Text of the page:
The thing I’m trying to get better at here is learning an individuals view of organizational dynamics and then shaping my interactions to pull out the best of what each individual has to offer. I don’t really have great strategies for this at the moment, so let me know if you’ve found some things that work.

Bringing People Along

The thing about getting people to follow you, whether on your team or across teams, is that you’ve got to give them a compelling reason. And that reason needs to be much more substantive then “you’ve convinced them that you’re better.” I realize that this must sound pretty obvious, but can you think of a person or a team that has used this tactic before with you? Have you been guilty of it yourself? If not, you are a better human than I.

There are really 2 strategies that I’m trying here.

Good or Bad??

During the time that I’ve been hiring a bunch of great people into the team, I’ve been losing people - particularly, people that were with the company from before I joined. Remember that tester I mentioned in a previous post? Gone. And there have been a couple devs on the team that have gone along with him.

Now this is a tough one, because every individual is different, and everyone’s motivations are different. Clearly in the case of the tester, I handled things poorly from a communications perspective and didn’t take into account the individual’s feelings. That’s all on me, and I’m working to improve.

However, I push the team constantly - and am hopefully an example - to be constant learners, to always challenge the status quo, and to never be satisfied with where things are. One of the things that I’m starting to see, though, is that not everybody wants to have that kind of a work life. I don’t know whether this falls under the same umbrella as the 9 to 5 Programmer - my gut tells me that it doesn’t - but I could be wrong here. Anyways, recent observations make me question whether its unfair to impose my value system of constant and rapid evolution on the team (whether implicitly or explicitly) or whether its OK that this mindset is an understood part of being on the team - and that related attrition is not only expected but even a good thing.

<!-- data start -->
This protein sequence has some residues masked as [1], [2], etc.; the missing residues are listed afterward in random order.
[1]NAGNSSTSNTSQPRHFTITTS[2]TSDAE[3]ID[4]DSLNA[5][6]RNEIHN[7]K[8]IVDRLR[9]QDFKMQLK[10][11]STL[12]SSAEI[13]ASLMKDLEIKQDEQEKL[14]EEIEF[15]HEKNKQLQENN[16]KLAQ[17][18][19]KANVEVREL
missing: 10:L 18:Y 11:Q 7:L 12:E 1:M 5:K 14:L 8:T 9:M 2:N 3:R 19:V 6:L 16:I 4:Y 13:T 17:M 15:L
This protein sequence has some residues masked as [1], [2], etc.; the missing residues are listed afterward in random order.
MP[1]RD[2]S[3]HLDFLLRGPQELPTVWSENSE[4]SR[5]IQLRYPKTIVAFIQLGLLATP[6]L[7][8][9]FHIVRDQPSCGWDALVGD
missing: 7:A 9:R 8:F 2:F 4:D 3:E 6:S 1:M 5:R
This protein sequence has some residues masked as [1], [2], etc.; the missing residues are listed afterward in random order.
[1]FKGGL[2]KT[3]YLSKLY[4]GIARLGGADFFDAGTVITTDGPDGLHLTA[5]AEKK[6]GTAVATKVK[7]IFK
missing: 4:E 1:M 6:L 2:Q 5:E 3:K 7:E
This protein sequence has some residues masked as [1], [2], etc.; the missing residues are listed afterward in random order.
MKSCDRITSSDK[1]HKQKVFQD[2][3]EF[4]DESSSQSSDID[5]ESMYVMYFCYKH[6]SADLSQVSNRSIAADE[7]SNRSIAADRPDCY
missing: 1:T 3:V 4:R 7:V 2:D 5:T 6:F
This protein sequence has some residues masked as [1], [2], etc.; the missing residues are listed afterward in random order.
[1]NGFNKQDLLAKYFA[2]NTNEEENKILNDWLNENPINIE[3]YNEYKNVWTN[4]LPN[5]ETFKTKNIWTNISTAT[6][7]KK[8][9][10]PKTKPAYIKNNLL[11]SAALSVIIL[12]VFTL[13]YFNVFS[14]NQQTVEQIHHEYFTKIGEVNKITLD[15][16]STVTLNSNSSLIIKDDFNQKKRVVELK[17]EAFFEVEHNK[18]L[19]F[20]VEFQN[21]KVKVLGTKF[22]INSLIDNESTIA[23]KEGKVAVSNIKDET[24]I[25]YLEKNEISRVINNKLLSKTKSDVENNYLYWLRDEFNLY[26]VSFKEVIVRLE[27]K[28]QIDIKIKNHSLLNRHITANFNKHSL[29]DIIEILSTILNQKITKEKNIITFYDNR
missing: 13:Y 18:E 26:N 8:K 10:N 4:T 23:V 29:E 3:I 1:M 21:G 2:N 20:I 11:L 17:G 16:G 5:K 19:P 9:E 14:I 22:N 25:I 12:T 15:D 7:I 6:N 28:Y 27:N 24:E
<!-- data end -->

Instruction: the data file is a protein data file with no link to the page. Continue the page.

In Sum

When I first started running into some of these challenges, my first thought was, “oh crap - I’m experiencing the Peter Principle. I’m now doomed to failure!” However, as I’ve reflected on the last year, the biggest thing that I’m realizing about that initial fear is this.

The Peter Principle is not static - not by a long shot. It’s a choice to accept new definitions of success and evolve your strategies and tactics.

So have I peaked? Nah - I’m not ready to do that just yet :) I expect to fail - and I expect to learn - and I expect to grow.

“There’s a famous old quip: ‘A lot of people in business say they have twenty years experience, when in fact all the really have is one year’s experience, repeated twenty times.’”